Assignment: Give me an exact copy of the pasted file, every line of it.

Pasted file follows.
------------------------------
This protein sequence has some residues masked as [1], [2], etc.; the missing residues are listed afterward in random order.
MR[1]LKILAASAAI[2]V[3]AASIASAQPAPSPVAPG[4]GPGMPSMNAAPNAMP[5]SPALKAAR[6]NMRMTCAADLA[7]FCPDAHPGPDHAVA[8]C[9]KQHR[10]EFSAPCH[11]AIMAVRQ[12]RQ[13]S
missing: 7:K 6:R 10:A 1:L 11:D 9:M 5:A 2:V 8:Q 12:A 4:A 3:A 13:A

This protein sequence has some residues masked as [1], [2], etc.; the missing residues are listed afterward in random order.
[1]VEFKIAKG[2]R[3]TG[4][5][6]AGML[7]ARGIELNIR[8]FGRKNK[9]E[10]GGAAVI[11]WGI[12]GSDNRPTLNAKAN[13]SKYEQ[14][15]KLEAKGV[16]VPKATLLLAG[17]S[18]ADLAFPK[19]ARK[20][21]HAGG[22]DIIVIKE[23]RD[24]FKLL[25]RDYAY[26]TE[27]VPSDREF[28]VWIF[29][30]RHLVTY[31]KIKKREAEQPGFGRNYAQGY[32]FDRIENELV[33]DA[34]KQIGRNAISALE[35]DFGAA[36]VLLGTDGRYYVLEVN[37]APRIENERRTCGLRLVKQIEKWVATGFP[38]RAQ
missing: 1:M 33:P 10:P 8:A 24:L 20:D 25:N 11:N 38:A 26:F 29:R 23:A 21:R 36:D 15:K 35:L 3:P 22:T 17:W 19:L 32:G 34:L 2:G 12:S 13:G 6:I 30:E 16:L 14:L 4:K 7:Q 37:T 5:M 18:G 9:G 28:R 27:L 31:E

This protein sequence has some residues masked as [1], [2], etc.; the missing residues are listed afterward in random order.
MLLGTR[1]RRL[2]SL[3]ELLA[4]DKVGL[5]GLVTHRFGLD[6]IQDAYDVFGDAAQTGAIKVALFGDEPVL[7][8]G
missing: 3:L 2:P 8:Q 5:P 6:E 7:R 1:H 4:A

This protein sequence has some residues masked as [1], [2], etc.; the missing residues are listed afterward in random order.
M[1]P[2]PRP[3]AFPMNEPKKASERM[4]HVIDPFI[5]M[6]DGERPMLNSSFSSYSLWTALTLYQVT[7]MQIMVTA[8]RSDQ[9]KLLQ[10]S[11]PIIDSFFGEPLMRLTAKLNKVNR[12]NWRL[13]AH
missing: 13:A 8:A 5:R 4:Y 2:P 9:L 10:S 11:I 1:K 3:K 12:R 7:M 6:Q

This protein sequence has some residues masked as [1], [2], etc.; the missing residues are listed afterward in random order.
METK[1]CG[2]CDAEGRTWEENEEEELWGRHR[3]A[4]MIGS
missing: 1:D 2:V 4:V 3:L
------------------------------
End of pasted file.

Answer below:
This protein sequence has some residues masked as [1], [2], etc.; the missing residues are listed afterward in random order.
MR[1]LKILAASAAI[2]V[3]AASIASAQPAPSPVAPG[4]GPGMPSMNAAPNAMP[5]SPALKAAR[6]NMRMTCAADLA[7]FCPDAHPGPDHAVA[8]C[9]KQHR[10]EFSAPCH[11]AIMAVRQ[12]RQ[13]S
missing: 7:K 6:R 10:A 1:L 11:D 9:M 5:A 2:V 8:Q 12:A 4:A 3:A 13:A

This protein sequence has some residues masked as [1], [2], etc.; the missing residues are listed afterward in random order.
[1]VEFKIAKG[2]R[3]TG[4][5][6]AGML[7]ARGIELNIR[8]FGRKNK[9]E[10]GGAAVI[11]WGI[12]GSDNRPTLNAKAN[13]SKYEQ[14][15]KLEAKGV[16]VPKATLLLAG[17]S[18]ADLAFPK[19]ARK[20][21]HAGG[22]DIIVIKE[23]RD[24]FKLL[25]RDYAY[26]TE[27]VPSDREF[28]VWIF[29][30]RHLVTY[31]KIKKREAEQPGFGRNYAQGY[32]FDRIENELV[33]DA[34]KQIGRNAISALE[35]DFGAA[36]VLLGTDGRYYVLEVN[37]APRIENERRTCGLRLVKQIEKWVATGFP[38]RAQ
missing: 1:M 33:P 10:P 8:A 24:L 20:D 25:N 11:N 38:A 26:F 29:R 23:A 21:R 36:D 15:K 35:L 3:P 22:T 17:W 19:L 32:G 34:L 2:G 12:S 13:G 6:I 30:E 16:L 14:L 4:K 7:Q 37:T 5:M 18:G 9:G 28:R 27:L 31:E

This protein sequence has some residues masked as [1], [2], etc.; the missing residues are listed afterward in random order.
MLLGTR[1]RRL[2]SL[3]ELLA[4]DKVGL[5]GLVTHRFGLD[6]IQDAYDVFGDAAQTGAIKVALFGDEPVL[7][8]G
missing: 3:L 2:P 8:Q 5:P 6:E 7:R 1:H 4:A

This protein sequence has some residues masked as [1], [2], etc.; the missing residues are listed afterward in random order.
M[1]P[2]PRP[3]AFPMNEPKKASERM[4]HVIDPFI[5]M[6]DGERPMLNSSFSSYSLWTALTLYQVT[7]MQIMVTA[8]RSDQ[9]KLLQ[10]S[11]PIIDSFFGEPLMRLTAKLNKVNR[12]NWRL[13]AH
missing: 13:A 8:A 5:R 4:Y 2:P 9:L 10:S 11:I 1:K 3:K 12:R 7:M 6:Q

This protein sequence has some residues masked as [1], [2], etc.; the missing residues are listed afterward in random order.
METK[1]CG[2]CDAEGRTWEENEEEELWGRHR[3]A[4]MIGS
missing: 1:D 2:V 4:V 3:L